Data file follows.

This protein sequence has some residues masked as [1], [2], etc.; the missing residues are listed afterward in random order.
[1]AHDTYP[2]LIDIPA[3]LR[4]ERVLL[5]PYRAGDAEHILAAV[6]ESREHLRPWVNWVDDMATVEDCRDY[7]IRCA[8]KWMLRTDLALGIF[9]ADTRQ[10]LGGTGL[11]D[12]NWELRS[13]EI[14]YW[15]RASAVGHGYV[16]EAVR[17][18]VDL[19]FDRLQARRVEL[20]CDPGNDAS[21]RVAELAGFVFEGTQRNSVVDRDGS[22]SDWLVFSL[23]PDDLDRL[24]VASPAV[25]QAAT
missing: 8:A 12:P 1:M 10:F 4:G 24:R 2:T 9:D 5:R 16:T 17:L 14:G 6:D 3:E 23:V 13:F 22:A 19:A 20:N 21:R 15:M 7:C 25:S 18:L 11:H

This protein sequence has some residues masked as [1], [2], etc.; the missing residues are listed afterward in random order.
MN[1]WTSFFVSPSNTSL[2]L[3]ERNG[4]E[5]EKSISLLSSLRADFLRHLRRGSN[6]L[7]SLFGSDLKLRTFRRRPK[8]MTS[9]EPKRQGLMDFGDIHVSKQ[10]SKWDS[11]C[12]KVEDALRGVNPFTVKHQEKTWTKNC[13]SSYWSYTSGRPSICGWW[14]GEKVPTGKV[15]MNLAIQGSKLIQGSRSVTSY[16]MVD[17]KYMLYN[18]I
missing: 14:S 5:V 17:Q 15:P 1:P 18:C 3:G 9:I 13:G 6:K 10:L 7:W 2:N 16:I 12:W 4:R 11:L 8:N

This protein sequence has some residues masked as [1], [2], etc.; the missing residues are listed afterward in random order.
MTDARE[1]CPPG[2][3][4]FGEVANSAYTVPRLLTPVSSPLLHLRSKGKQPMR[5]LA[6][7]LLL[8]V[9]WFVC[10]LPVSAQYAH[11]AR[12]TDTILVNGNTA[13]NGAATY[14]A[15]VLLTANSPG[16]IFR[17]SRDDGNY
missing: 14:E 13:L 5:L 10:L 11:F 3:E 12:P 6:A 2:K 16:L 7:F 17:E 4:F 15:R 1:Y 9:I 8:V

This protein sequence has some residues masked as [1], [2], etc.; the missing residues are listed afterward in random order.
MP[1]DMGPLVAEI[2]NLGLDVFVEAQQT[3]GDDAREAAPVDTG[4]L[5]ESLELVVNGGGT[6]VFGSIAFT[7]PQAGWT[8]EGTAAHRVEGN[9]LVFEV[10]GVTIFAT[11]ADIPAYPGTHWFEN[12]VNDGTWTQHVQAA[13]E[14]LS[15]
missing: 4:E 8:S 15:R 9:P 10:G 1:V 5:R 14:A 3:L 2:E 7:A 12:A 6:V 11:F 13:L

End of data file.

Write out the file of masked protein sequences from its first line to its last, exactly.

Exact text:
This protein sequence has some residues masked as [1], [2], etc.; the missing residues are listed afterward in random order.
[1]AHDTYP[2]LIDIPA[3]LR[4]ERVLL[5]PYRAGDAEHILAAV[6]ESREHLRPWVNWVDDMATVEDCRDY[7]IRCA[8]KWMLRTDLALGIF[9]ADTRQ[10]LGGTGL[11]D[12]NWELRS[13]EI[14]YW[15]RASAVGHGYV[16]EAVR[17][18]VDL[19]FDRLQARRVEL[20]CDPGNDAS[21]RVAELAGFVFEGTQRNSVVDRDGS[22]SDWLVFSL[23]PDDLDRL[24]VASPAV[25]QAAT
missing: 8:A 12:P 1:M 10:F 4:G 24:R 2:T 9:D 5:R 16:T 17:L 14:G 6:D 3:E 23:V 13:F 22:A 19:A 20:N 21:R 15:M 7:C 25:S 18:L 11:H

This protein sequence has some residues masked as [1], [2], etc.; the missing residues are listed afterward in random order.
MN[1]WTSFFVSPSNTSL[2]L[3]ERNG[4]E[5]EKSISLLSSLRADFLRHLRRGSN[6]L[7]SLFGSDLKLRTFRRRPK[8]MTS[9]EPKRQGLMDFGDIHVSKQ[10]SKWDS[11]C[12]KVEDALRGVNPFTVKHQEKTWTKNC[13]SSYWSYTSGRPSICGWW[14]GEKVPTGKV[15]MNLAIQGSKLIQGSRSVTSY[16]MVD[17]KYMLYN[18]I
missing: 14:S 5:V 17:Q 15:P 1:P 18:C 3:G 9:I 13:G 6:K 10:L 7:W 2:N 16:I 12:W 4:R 11:L 8:N

This protein sequence has some residues masked as [1], [2], etc.; the missing residues are listed afterward in random order.
MTDARE[1]CPPG[2][3][4]FGEVANSAYTVPRLLTPVSSPLLHLRSKGKQPMR[5]LA[6][7]LLL[8]V[9]WFVC[10]LPVSAQYAH[11]AR[12]TDTILVNGNTA[13]NGAATY[14]A[15]VLLTANSPG[16]IFR[17]SRDDGNY
missing: 14:E 13:L 5:L 10:L 11:F 3:E 12:P 6:A 2:K 16:L 7:F 17:E 4:F 15:R 1:Y 9:I 8:V

This protein sequence has some residues masked as [1], [2], etc.; the missing residues are listed afterward in random order.
MP[1]DMGPLVAEI[2]NLGLDVFVEAQQT[3]GDDAREAAPVDTG[4]L[5]ESLELVVNGGGT[6]VFGSIAFT[7]PQAGWT[8]EGTAAHRVEGN[9]LVFEV[10]GVTIFAT[11]ADIPAYPGTHWFEN[12]VNDGTWTQHVQAA[13]E[14]LS[15]
missing: 4:E 8:S 15:R 9:P 10:G 1:V 5:R 14:A 3:L 2:E 7:A 12:A 6:V 11:F 13:L